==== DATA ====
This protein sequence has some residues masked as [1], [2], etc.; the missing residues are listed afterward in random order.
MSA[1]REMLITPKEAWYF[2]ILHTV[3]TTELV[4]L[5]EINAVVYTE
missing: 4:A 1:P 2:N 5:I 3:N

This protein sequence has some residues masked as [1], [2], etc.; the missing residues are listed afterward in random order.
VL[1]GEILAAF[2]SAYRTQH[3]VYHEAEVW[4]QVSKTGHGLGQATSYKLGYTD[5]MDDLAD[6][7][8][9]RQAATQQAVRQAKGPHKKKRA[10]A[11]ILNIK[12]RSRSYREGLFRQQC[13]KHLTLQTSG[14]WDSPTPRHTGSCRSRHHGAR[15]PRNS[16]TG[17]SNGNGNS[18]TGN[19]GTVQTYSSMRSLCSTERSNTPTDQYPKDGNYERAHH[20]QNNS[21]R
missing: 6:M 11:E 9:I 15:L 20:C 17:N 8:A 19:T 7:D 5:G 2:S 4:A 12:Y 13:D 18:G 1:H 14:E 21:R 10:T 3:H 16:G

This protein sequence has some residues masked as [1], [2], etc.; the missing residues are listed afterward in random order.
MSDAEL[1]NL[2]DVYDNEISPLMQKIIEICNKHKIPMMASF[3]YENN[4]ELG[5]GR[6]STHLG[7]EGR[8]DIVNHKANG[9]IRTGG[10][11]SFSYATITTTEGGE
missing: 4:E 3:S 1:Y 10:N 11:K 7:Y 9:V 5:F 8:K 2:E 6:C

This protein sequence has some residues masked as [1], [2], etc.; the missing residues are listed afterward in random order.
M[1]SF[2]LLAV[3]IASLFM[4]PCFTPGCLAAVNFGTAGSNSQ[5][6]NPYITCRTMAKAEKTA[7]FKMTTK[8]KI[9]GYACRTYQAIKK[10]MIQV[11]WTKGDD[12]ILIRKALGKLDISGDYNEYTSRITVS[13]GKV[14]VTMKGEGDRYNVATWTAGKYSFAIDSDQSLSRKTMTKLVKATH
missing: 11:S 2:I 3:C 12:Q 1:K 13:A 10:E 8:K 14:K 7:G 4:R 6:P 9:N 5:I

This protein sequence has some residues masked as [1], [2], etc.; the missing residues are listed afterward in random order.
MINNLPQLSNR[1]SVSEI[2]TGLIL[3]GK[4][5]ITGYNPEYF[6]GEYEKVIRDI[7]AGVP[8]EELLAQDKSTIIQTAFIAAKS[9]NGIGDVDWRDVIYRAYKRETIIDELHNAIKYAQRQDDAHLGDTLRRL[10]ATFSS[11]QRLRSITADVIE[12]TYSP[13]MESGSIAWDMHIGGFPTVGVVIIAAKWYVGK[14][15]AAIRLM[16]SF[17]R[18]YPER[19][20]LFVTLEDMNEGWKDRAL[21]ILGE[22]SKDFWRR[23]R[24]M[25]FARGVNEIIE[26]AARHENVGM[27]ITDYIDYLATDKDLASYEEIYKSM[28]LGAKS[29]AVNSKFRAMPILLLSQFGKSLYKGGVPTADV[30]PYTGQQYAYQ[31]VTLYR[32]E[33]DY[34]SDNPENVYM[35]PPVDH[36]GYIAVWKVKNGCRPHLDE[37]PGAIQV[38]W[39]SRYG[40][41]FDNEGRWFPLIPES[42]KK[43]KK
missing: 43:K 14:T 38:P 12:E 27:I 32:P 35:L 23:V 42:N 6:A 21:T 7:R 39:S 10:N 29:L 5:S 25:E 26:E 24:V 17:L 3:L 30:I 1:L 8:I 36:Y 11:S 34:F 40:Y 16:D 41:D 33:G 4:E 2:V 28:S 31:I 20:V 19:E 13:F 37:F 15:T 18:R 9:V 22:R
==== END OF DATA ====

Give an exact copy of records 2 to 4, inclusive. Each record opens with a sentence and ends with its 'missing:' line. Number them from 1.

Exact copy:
This protein sequence has some residues masked as [1], [2], etc.; the missing residues are listed afterward in random order.
VL[1]GEILAAF[2]SAYRTQH[3]VYHEAEVW[4]QVSKTGHGLGQATSYKLGYTD[5]MDDLAD[6][7][8][9]RQAATQQAVRQAKGPHKKKRA[10]A[11]ILNIK[12]RSRSYREGLFRQQC[13]KHLTLQTSG[14]WDSPTPRHTGSCRSRHHGAR[15]PRNS[16]TG[17]SNGNGNS[18]TGN[19]GTVQTYSSMRSLCSTERSNTPTDQYPKDGNYERAHH[20]QNNS[21]R
missing: 6:M 11:E 9:I 15:L 20:C 17:N 8:A 19:T 7:D 5:G 2:S 4:A 12:Y 13:D 18:G 1:H 14:E 21:R 10:T 3:H 16:G

This protein sequence has some residues masked as [1], [2], etc.; the missing residues are listed afterward in random order.
MSDAEL[1]NL[2]DVYDNEISPLMQKIIEICNKHKIPMMASF[3]YENN[4]ELG[5]GR[6]STHLG[7]EGR[8]DIVNHKANG[9]IRTGG[10][11]SFSYATITTTEGGE
missing: 4:E 3:S 1:Y 10:N 11:K 7:Y 9:V 5:F 8:K 2:E 6:C

This protein sequence has some residues masked as [1], [2], etc.; the missing residues are listed afterward in random order.
M[1]SF[2]LLAV[3]IASLFM[4]PCFTPGCLAAVNFGTAGSNSQ[5][6]NPYITCRTMAKAEKTA[7]FKMTTK[8]KI[9]GYACRTYQAIKK[10]MIQV[11]WTKGDD[12]ILIRKALGKLDISGDYNEYTSRITVS[13]GKV[14]VTMKGEGDRYNVATWTAGKYSFAIDSDQSLSRKTMTKLVKATH
missing: 11:S 2:I 3:C 12:Q 1:K 13:A 10:E 8:K 14:K 7:G 4:R 6:P 9:N 5:I